Battling Biotic Stress in Farmers' Fields
Crops are often threatened by a range of unfriendly organisms, including various kinds of bacteria, fungi, insects and weeds. These plant predators hamper efforts to adapt agriculture to climate change because they often thrive in warmer environments and attack crops that can survive under harsh conditions. So, it’s a constant struggle for supremacy in farmers’ fields between crops and their attackers.
Conserving plant diversity in genebanks plays an important role in this battle, enabling breeders to access novel diversity to produce new crop varieties with traits useful in combating the depredations of pests and diseases. Often, these are obtained from the wild relatives of crops. Pre-breeding—the process of identifying and isolating these traits and incorporating them into existing crop varieties—broadens the pool of useful genes. It’s been compared to crossing a housecat with a tiger to get the best characteristics of both.
Three studies recently looked at wild relatives that could help finger millet, barley and grasspea to withstand threats from biotic stressors— those harmful organisms. The results were published in a special issue of the journal Crop Science as part of the Crop Trust’s Crop Wild Relatives (CWR) Project, a global initiative on adapting agriculture to climate change, supported by the Government of Norway.
“Pathogens, pests and weeds are among the major causes of crop loss and yield decreases, particularly in the developing world,” says Benjamin Kilian, manager of the CWR Project at the Crop Trust. Plant diseases cost the global economy about USD 220 billion each year, and weeds may cause as much as 30 percent of crop yield losses in least developed and developing countries, according to the Food and Agriculture Organization of the United Nations.
One of the studies concentrated on finger millet, which is mostly grown in eastern Africa and India, and is more nutritious and hardy than many other cereal staples. A team in Kenya found that wild finger millet was generally more resistant than the cultivated crop to a devastating disease caused by the fungus Magnaporthe grisea. Finger millet pre-breeding programs in Uganda, Tanzania and Ethiopia—funded by the Templeton World Charity Foundation and led by the Crop Trust—will benefit greatly from using genes from the wild finger millet identified in the study, the authors write.
“These findings mean that new sources of resistance can be developed and officially released to farmers to reduce the incredible losses they experience because of this disease,” says Damaris A. Odeny, Head of the Biotechnology Unit at the International Crops Research Institute for the Semi-Arid Tropics (ICRISAT) in Nairobi, and principal investigator of the finger millet pre-breeding project.
A second study focused on barley, the fourth-most important cereal grain, used for food, beverages and animal feed. A group of 13 scientists based in Rabat, Morocco tested crop wild relatives from the genebank of the International Center for Agriculture Research in the Dry Areas (ICARDA) in Lebanon. They found that one wild barley relative, Hordeum vulgare ssp. spontaneum, showed high resistance to bacterial and fungal diseases. As a next step, ICARDA has been working with partners at the National Institute for Agricultural Research in Morocco (INRA‐Morocco) to cross seeds from wild barley relatives with cultivated varieties; the resulting, improved seeds will be shared with partners worldwide.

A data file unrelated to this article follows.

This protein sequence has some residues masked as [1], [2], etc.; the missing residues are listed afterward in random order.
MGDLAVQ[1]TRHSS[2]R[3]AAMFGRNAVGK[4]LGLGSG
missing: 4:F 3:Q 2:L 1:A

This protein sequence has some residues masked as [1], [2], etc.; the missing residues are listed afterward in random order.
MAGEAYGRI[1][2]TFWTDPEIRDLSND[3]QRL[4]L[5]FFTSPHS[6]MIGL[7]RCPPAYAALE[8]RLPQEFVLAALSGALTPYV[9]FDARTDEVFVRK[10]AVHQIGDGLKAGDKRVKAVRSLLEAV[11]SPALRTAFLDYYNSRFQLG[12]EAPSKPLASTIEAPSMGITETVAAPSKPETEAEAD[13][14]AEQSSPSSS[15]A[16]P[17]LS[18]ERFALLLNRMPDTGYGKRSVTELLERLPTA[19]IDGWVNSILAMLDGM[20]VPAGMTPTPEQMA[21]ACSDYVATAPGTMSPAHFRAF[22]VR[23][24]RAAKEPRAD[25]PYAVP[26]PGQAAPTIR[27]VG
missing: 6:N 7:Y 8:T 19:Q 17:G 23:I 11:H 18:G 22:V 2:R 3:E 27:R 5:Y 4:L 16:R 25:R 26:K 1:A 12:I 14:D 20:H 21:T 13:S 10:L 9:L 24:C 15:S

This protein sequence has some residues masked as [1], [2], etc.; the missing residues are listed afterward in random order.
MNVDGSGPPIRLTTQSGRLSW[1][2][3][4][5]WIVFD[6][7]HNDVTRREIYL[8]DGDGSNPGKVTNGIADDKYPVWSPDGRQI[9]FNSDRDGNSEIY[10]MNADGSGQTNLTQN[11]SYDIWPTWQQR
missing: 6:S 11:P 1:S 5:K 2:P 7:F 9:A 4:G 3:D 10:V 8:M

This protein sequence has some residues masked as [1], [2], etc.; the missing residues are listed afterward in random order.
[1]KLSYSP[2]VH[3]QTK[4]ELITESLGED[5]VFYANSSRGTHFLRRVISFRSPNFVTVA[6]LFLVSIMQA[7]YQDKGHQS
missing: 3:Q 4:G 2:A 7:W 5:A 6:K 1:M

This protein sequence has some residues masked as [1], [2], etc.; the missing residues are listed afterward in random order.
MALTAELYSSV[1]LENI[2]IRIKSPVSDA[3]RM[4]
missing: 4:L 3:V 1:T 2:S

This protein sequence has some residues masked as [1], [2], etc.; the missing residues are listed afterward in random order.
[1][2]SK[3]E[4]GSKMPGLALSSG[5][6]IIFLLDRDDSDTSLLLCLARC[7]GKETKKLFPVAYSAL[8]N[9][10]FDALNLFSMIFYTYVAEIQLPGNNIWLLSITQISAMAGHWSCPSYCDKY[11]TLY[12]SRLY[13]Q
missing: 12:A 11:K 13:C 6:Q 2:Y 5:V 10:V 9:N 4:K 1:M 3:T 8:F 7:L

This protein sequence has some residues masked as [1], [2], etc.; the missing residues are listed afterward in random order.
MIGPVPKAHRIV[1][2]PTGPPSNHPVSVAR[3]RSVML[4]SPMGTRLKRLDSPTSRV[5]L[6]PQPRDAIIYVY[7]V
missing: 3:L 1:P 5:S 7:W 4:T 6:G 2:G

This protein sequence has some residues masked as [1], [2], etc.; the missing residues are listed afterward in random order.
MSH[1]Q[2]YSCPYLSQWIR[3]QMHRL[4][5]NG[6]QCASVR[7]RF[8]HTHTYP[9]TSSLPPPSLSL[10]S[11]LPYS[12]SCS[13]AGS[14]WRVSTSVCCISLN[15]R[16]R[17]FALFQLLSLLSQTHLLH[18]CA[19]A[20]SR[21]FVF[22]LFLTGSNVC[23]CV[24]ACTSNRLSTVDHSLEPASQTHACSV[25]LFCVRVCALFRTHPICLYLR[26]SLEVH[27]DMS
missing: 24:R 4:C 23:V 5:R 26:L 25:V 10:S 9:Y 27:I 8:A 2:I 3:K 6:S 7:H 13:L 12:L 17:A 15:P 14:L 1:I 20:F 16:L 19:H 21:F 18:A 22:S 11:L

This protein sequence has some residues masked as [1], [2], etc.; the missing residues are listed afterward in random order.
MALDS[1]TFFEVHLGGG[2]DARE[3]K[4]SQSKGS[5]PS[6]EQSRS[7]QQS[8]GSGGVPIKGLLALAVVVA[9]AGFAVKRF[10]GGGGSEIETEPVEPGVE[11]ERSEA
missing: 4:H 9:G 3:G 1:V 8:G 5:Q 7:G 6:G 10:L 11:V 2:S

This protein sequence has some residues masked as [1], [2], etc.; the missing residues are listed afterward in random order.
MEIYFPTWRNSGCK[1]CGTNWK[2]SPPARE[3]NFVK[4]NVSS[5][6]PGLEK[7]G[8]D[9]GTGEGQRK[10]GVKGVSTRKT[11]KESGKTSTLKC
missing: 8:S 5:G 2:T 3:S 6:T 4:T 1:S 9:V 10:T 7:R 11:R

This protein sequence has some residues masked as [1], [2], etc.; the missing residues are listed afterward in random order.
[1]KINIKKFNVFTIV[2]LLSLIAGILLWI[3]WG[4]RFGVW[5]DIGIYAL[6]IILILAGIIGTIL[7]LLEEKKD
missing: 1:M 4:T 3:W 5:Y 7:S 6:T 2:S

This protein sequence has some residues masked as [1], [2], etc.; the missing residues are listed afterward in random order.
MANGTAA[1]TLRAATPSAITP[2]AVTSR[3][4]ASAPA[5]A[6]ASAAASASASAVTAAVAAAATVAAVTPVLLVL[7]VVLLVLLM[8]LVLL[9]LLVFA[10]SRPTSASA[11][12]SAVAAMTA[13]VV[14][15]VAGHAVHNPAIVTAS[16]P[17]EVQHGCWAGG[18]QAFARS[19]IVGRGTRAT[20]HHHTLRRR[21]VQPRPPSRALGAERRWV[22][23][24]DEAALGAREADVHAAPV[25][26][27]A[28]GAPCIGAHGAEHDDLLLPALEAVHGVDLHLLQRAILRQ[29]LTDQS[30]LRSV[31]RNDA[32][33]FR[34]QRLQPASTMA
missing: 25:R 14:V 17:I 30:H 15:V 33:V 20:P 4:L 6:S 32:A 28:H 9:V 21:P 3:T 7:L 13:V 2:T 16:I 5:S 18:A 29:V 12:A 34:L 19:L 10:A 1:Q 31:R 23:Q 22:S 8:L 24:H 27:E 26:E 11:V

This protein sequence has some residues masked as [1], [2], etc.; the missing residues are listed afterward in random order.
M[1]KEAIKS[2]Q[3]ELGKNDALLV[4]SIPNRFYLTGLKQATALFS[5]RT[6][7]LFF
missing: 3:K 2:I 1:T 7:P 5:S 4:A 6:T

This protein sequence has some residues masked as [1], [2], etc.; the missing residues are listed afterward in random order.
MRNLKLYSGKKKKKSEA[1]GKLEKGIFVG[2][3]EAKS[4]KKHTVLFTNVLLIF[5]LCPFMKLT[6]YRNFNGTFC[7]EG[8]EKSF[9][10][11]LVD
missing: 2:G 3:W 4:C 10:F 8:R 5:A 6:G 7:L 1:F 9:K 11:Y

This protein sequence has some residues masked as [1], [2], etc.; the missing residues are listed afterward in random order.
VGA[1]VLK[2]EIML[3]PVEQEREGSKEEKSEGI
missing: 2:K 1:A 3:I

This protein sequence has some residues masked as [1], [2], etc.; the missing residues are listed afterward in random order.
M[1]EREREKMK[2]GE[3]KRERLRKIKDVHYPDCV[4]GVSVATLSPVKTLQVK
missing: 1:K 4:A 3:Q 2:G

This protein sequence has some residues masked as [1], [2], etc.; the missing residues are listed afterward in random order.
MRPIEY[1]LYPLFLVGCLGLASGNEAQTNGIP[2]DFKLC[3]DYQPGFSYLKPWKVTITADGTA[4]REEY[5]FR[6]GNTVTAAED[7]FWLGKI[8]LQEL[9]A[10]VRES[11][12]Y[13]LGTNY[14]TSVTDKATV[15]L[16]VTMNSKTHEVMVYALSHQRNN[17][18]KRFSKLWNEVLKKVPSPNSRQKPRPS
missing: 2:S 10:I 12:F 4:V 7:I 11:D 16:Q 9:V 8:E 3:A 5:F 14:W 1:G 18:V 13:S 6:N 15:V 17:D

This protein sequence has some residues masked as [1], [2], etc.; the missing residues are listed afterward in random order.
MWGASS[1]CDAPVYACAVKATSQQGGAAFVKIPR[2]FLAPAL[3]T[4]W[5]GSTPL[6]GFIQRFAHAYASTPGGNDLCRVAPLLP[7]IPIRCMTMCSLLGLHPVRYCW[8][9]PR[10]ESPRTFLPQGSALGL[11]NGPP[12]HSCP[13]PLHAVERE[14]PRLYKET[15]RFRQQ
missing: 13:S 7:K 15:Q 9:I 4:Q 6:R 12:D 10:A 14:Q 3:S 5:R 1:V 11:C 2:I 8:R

The third study dealt with grasspea, a food and forage crop highly valued in southern Asia, and parts of sub-Saharan Africa and the Mediterranean region. This nutrient-rich legume is useful for adaptation to climate change because of its tolerance to drought, waterlogging and salinity. Last year, 10 scientists from Morocco and Tunisia identified complete resistance in wild grasspea species to two forms of parasitic broomrape, an aggressive weed. These results may revive the crop’s cultivation in some Mediterranean countries, where it has been abandoned because of such weeds, according to the authors.
“Climate change is forcing breeders to look for resilience traits in crop wild relatives to overcome challenges to food security,” says Kilian, who also served as associate editor of the special issue. “Breeding improved varieties of barley and grasspea contributes to this process. Farmers will be able to grow them on their own or as part of mixed cropping systems. This is a promising adaptation solution to the effects of a warming planet.”
Improving crops with traits from their wild relatives is vital to helping them withstand the pathogens and pests that threaten the world’s food supply. By connecting genebanks, plant breeders and farmers, pre-breeding projects like these can support community livelihoods and help ensure nutritious diets into the future.
The next blog post in this series will cover research published in the recent special issue of Crop Science that deals with characterizing and evaluating crop wild relatives and the products of breeding them with established crop varieties.